Kjell Mild, who led the study, said the figures meant that heavy users of mobile phones, for instance of who make mobile phone calls for 2,000 hours or more in their life, had a 240 percent increased risk for a malignant tumor on the side of the head the phone is used.
"The way to get the risk down is to use hands-free," he told Reuters.
Let that be a lesson to the rest of you!
Sunday, May 7. 2006
You might have noticed the website was down for a good chunk of the weekend. The computer that hosts this website had a catastrophic hardware failure; one of their hard drives failed. In either case, it looks like I lost data from Friday and Saturday, so one of my blog articles was lost, and all of Natalie's comments for the last two days were lost (I did read them though!). Anyway, kind of frustrating. They said they knew that the hard drive has been bad for quite some time, but they didn't bother replacing it. Grrr.
Anyway, I finally got the website back up and running now. The server seems to be a bit flaky still (not in the delicious sense). Sorry for any inconvenience this may have caused.
Saturday, May 6. 2006
I've been following this interesting court case that was being argued in the Supreme Court of Canada. The heart of the case - Say you host a house party where guests bring their own booze. A guest gets drunk and leaves the party and decides to drive. While he drives, he gets into a horrible car accident. Is the host of the house party responsible for the drunk driver's actions?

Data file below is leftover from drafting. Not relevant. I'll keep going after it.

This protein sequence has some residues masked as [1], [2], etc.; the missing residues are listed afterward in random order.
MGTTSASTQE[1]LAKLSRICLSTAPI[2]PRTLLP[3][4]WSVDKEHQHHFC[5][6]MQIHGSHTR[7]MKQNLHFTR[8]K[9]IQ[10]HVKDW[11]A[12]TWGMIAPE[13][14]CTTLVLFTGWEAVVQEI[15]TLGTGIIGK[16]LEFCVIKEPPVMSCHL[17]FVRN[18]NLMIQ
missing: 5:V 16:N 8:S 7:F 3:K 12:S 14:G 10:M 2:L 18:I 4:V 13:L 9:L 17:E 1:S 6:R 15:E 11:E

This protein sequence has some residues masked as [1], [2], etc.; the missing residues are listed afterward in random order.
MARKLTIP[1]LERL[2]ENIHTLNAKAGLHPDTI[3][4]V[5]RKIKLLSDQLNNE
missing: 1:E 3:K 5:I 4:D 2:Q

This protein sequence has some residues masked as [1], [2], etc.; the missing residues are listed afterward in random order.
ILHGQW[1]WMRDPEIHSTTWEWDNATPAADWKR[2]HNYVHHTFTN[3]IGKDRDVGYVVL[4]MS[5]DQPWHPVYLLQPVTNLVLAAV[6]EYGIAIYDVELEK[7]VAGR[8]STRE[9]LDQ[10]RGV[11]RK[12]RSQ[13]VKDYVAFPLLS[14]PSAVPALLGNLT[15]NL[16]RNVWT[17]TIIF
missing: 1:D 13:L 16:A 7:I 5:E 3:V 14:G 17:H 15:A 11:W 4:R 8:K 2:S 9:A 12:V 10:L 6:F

The Globe and Mail has an article that covers this which is entitled, "Hosts Not Liable For Partygoer Driving Drunk."
The Supreme Court of Canada has ruled that two hosts of a New Year's Eve party were not responsible for the havoc caused by a guest who drunkenly drove away from their house and caused crippling injuries to a teenage girl.
In a unanimous decision the court upheld an Ontario Court of Appeal decision that said the two were not liable for the pain and suffering of Zoe Childs, when the car she was riding in was rammed by Desmond Desormeaux on Jan. 1, 1999, causing her to become a paraplegic. Her boyfriend was killed.
Mr. Desormeaux had been drinking at a "bring your own bottle" party hosted by Julie Zimmerman and Dwight Courrier in a suburb of Ottawa. Mr. Desormeaux went to jail for his crime, but he had no car insurance to pay Ms. Childs. She sued the hosts, claiming they should have stopped him from getting in his car in a drunken state.
The top court said the couple, who did not directly serve alcohol to Mr. Desormeaux, could not have foreseen the possibility of an accident that would injure Ms. Childs.
"I conclude that as a general rule, a social host does not owe a duty of care to a person injured by a guest who has consumed alcohol . . ," Chief Justice Beverley McLachlin wrote for the court. "A person who accepts an invitation to a party does not park his autonomy at the door. The guest remains responsible for his or her conduct."